The death toll from the Beirut explosion is continuing to rise as rescue and recovery efforts continue in Lebanon's capital city. The massive explosion, which occurred just after 6 p.m. local time Tuesday at Beirut's port, has left more than 100 people dead, with more than 5,000 others injured and some 300,000 residents displaced.
As of Thursday morning, the death toll had risen to at least 137, with a health ministry spokesman stating that "toll is not final," according to The Guardian. Although the identities of most of the victims have not been released, NNA, Lebanon's state-run media, reported that the secretary-general of the Kataeb political party, Nazar Najarian, died after being critically injured in his office during the blast. Fatalities include a number of citizens from other countries, as well, with the Philippine Embassy in Beirut confirming that two Filipino citizens died, with 11 others missing, CNN reports. Officials have also confirmed that at least one Australian and one American were killed. Twenty-one French citizens, several Americans, one Japanese citizen, one Indonesian, and six Turkish citizens were also injured.
As rescue efforts continue, with multiple countries sending aid, an Instagram account called "LocateVictimsBeirut" is sharing photos of missing loved ones in an effort "to locate the individuals posted, likely victims of the Beirut explosion." There have been more than 100 posts by the account, which has amassed more than 100,000 followers. Several of the missing have already been located, many in local hospitals, which were already overwhelmed by the coronavirus pandemic.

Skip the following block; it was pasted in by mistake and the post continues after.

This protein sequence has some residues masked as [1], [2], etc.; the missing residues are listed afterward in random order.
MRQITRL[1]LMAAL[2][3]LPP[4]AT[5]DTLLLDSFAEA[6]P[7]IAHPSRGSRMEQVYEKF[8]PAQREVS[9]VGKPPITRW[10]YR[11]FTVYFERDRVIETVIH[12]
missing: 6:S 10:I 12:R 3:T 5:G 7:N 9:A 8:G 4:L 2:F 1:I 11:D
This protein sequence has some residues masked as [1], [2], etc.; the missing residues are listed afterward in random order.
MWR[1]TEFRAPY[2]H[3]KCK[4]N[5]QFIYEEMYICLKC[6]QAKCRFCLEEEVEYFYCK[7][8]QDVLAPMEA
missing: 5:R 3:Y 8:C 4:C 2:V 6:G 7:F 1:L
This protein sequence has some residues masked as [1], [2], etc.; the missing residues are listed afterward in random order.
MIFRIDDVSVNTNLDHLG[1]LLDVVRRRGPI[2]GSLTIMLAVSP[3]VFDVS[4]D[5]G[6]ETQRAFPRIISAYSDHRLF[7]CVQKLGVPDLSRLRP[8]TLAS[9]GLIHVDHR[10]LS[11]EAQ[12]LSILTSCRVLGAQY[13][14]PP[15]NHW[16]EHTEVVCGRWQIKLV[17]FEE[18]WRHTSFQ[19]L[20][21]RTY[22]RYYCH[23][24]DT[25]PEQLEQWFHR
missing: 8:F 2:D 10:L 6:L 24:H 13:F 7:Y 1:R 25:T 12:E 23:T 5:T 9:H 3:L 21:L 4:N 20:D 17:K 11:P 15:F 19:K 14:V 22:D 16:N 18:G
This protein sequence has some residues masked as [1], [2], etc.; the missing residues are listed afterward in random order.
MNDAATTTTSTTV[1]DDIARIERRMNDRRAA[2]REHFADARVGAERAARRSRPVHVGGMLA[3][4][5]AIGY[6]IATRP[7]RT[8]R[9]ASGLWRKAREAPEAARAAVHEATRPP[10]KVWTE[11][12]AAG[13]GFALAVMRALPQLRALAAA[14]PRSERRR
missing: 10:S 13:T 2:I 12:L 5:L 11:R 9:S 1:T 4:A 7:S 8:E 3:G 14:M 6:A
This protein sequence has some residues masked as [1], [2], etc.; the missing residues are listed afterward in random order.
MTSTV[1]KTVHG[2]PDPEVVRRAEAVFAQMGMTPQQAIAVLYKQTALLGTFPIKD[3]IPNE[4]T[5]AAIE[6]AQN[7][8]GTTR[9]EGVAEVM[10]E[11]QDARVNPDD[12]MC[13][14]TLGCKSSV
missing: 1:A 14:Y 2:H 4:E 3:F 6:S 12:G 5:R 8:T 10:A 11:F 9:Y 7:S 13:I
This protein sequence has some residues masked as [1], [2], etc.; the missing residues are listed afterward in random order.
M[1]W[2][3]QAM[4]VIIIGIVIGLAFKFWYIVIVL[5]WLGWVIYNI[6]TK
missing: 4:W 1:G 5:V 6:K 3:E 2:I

Occurring in Beirut's port, which is located near highly-populated areas and tourist sites, the massive blast is believed to have been caused by nearly 3,000 tons of ammonium nitrate that had been stored in a warehouse for six years. The explosion registered as a 3.3 magnitude earthquake and was felt as far as 150 miles away in the city of Cyprus, with homes located as far away as six miles from the explosion having windows shattered. The blast, according to reports, exploded with a fifth of the power of the atomic bomb that leveled Hiroshima during World War II, leaving behind massive devastation.
"There is no word to describe the horror of the catastrophe that occurred in Beirut yesterday," Lebanese President Michel Aoun said on Wednesday, CNBC reports. "I extend my heart and feelings to the families...and I ask God to heal the wounded, heal the broken hearts, and provide us with all the energy and determination to stand together to confront the painful burns that have scarred the face of Beirut."
Several agencies, including Amnesty International, have called for an independent investigation into the circumstances leading up to the explosion. Aoun, meanwhile, has also promised an investigation, vowing that those responsible would be held accountable and face "severe punishment." An unspecified number of port officials have since been ordered to be placed under house arrest pending the investigation.